The number of USA households spending more than 50% of their income on rent is expected to rise at least 11% to 13.1 million by 2025, according to new research by Harvard University’s Joint Center for Housing Studies and Enterprise Community Partners.
The findings suggest that even if trends in incomes and rents turn more favorable, a variety of demographic forces—including the rapid growth of minority and senior populations—will exert continued upward pressure on the number of severely cost-burdened renters.
Under the report’s base case scenario for 2015-2025, the number of severely burdened households aged 65-74 and those aged 75 and older rise by 42% (830,000 to 1.2 million) and 39% (890,000 to 1.2 million); the number of Hispanic households with severe renter burdens increases 27% (2.6 million to 3.4 million); and the number of severely burdened single-person households jumps by 12% (5.1 million to 5.7 million).
Enterprise Community Partners argues for more government action on affordable housing. I am worried about such efforts being done in a sensible way but I do agree with the concept of supporting affordable housing. I would use zoning to require affordable housing construction along with market rate housing.
Doing such things well requires a government that is not corrupt and fairly competent which isn’t so easy looking across the USA (unfortunately). An example of somewhere that does this fairly well is Arlington Country, Virginia (which also has a good non-profit focused on affordable housing). Good non-profits can play a vital part in affordable housing over the long term.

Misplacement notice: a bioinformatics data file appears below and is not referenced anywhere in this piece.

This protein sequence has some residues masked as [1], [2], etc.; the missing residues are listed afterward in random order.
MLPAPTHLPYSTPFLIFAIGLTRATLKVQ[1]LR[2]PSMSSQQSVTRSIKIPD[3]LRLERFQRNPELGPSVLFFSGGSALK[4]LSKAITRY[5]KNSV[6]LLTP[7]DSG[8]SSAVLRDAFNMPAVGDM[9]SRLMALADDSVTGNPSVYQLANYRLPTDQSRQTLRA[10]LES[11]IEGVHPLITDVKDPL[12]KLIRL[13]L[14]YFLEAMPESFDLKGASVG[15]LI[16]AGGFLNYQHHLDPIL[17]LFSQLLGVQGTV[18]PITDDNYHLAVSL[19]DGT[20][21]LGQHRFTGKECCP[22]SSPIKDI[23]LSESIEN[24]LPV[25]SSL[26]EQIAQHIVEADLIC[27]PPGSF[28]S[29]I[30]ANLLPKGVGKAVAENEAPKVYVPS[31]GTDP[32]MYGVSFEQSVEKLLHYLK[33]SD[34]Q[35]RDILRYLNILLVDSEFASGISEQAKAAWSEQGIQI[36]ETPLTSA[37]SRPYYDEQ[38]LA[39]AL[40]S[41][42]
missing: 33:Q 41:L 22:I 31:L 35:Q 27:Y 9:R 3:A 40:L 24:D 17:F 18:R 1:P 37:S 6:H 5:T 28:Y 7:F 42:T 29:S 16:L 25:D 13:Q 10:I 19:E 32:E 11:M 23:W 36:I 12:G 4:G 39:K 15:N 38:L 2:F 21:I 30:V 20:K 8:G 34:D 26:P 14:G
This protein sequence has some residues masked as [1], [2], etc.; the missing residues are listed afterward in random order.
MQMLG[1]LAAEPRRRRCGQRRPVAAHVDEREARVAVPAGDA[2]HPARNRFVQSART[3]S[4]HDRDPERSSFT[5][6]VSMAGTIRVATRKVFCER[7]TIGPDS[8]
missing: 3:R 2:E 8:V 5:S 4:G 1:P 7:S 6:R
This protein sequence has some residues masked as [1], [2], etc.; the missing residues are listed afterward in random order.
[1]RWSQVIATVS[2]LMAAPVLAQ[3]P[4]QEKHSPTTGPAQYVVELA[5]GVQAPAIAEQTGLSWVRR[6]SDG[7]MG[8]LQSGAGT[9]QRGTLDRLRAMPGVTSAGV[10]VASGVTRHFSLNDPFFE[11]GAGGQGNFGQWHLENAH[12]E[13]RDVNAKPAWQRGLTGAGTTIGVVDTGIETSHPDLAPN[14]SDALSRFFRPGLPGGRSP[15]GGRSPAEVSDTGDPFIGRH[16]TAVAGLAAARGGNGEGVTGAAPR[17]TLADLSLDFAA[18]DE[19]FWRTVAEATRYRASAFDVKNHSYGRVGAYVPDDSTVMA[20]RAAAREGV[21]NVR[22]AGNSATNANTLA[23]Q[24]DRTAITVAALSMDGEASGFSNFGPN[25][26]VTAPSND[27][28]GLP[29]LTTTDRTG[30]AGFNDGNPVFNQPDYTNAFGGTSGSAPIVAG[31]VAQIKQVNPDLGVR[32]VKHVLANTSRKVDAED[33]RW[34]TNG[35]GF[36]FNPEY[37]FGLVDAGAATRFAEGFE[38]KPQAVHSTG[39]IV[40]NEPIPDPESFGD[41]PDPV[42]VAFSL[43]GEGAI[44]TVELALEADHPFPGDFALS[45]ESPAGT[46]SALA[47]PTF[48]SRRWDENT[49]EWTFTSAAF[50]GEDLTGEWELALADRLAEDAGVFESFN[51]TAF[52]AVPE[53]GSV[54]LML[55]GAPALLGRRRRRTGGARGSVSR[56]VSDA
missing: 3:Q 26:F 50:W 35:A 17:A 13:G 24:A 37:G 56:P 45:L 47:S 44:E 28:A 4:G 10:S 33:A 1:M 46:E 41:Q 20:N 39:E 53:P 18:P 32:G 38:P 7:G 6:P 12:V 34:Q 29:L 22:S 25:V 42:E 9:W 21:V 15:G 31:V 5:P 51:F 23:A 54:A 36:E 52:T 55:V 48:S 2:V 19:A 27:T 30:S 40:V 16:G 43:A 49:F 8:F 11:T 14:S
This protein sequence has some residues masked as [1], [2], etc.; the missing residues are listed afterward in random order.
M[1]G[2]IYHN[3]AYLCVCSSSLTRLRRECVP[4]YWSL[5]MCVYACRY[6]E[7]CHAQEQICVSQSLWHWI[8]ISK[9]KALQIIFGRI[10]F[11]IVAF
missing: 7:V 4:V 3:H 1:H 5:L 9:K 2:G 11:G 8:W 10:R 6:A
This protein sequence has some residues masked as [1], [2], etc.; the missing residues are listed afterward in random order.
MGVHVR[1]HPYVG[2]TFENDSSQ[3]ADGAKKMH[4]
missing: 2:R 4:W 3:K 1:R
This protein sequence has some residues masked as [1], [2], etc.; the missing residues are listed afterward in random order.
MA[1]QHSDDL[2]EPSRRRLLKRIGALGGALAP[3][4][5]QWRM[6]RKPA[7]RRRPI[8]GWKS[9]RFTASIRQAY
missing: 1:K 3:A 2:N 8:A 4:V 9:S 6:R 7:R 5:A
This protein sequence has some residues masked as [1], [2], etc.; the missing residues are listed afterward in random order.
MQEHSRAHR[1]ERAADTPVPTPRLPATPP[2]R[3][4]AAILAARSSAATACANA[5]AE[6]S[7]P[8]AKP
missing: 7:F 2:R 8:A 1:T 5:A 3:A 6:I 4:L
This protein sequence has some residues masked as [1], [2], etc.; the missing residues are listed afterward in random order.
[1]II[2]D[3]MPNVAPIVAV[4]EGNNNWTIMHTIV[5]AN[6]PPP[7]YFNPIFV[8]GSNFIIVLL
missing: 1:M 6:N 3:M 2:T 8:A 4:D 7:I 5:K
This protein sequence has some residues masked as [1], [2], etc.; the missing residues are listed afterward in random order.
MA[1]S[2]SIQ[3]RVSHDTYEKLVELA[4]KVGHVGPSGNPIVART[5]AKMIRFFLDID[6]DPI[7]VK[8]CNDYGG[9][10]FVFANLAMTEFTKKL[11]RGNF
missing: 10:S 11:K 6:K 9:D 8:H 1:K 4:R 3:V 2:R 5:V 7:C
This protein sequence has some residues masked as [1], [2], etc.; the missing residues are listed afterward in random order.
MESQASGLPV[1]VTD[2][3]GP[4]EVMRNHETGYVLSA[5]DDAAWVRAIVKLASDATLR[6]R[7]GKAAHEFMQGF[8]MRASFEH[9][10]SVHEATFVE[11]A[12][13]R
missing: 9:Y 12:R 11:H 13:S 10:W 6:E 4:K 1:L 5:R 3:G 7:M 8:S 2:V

I would likely also support some measure where affordable housing cost was subsidized in some manner (I am not an expert in this area so I haven’t figured out the best way to do that). I would probably do something like provide benefits (tax credit or payments or …) when rental costs were 40% below median market rates and individual/family income x% below median income. And then scale the benefit down. Possibly I would consider having the benefits go to the rental unit owners (reduction in real estate tax or assessment or something for affordable units).
The macro-economic factors that are pushing rental rates up also indicate a favorable long term market for real estate investing (for housing), as does a growing population. Some of the problem of affordable housing is related to income decline and retirees not saving enough for retirement (those factors) don’t aid the investment case for real estate.
Related: Home Values and Rental Rates – Real Estate Tax Compared to Rental Income in Several Cities in the USA – Apartment Vacancies Fall to Lowest in 3 Years in the USA (2011) (vacancy rates have continued to be low in most of the USA – a favorable situation for investors)